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13 Responses to On Pricing E-books

  1. Agree with you on all points. In fact, I’ve made a few of the same arguments to other writers I know.

    • I have to repeat myself on this one, I find. Most people, when asked about e-book prices, complain about the 99c. Those go right into my Smackdown Department. The authors do NOT work the way they do to hear that crap.

      • I have argued about that 99c price, and have said I won’t give away for free. I told one person, “The people complaining about not getting a free book are the same who go out and spend $5 every day on a coffee at Starbucks.” People can afford $3; buy the book. It’s a lot of hard work to get that sucker up to them just to give it away.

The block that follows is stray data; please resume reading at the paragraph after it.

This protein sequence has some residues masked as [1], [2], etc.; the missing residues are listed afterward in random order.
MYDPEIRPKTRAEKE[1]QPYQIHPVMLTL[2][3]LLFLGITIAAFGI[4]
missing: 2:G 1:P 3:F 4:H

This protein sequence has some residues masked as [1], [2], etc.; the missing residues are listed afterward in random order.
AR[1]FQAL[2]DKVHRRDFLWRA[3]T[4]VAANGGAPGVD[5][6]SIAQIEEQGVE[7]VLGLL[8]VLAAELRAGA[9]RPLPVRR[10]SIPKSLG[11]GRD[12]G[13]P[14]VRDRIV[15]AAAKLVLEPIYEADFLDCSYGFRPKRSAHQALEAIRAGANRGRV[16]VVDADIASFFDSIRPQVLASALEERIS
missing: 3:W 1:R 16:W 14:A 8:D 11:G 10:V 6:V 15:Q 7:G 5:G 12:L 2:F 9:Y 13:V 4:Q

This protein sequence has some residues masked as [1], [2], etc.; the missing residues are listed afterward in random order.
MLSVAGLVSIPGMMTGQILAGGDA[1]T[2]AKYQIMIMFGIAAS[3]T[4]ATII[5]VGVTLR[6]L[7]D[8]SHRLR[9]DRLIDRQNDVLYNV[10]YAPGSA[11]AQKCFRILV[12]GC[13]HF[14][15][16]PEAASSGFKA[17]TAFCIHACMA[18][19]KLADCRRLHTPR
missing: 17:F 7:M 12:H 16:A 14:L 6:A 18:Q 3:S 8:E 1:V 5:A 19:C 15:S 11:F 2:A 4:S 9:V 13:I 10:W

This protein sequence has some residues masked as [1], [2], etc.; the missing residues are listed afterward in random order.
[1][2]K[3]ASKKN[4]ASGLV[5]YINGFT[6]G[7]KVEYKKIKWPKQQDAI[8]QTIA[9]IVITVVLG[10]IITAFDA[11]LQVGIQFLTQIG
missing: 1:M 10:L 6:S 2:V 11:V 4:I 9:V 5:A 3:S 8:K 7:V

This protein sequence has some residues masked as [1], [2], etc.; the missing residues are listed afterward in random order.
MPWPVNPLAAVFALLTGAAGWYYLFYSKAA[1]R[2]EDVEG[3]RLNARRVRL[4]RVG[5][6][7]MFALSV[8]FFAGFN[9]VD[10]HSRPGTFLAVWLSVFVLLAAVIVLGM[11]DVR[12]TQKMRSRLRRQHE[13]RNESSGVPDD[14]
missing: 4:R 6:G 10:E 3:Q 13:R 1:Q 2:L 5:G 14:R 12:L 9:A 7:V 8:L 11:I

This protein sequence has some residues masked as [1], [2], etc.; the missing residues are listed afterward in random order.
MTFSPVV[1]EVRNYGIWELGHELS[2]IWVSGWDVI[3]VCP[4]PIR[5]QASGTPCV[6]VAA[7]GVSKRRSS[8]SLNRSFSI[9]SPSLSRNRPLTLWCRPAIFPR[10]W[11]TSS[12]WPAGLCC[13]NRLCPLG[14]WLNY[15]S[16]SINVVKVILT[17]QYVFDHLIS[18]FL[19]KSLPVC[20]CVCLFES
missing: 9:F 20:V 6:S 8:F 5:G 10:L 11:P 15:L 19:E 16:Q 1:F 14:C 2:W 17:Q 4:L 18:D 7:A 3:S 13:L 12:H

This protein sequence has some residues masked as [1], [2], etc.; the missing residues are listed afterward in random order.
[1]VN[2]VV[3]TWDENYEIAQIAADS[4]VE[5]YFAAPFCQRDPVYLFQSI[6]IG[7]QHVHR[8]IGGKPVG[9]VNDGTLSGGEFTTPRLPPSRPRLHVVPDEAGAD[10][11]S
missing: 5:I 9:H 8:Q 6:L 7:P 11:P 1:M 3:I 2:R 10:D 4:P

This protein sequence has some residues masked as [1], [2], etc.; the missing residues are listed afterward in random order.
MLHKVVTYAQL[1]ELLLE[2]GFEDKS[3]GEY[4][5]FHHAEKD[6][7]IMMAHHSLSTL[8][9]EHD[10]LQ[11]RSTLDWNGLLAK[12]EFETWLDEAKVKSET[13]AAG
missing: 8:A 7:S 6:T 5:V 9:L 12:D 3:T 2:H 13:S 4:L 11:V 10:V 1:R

• THANK YOU.
        Starbucks aside, it’s the sheer entitlement of the matter. Why, precisely, should they get the book for free? For what saintly reason?
        If they can afford the e-reader, they can afford the book. Bottom line. I run the free-book promos, but they’re promos. At the end of the day, my books aren’t for free on a general rule, and I will not make them free on someone’s say-so.

  2. sharkbytes says:

    This is excellent! I’m trying to break in with a 99-center, and a free short story, but hope to do a steady $2.99 per cozy mystery with the next release. I wan’t to be affordable, but yes, it is a JOB.

  3. Excellent post today. Thanks for sharing. I really enjoyed it very much.

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  5. chicki663 says:

    Great post, Katherine! I also agree with everything you said.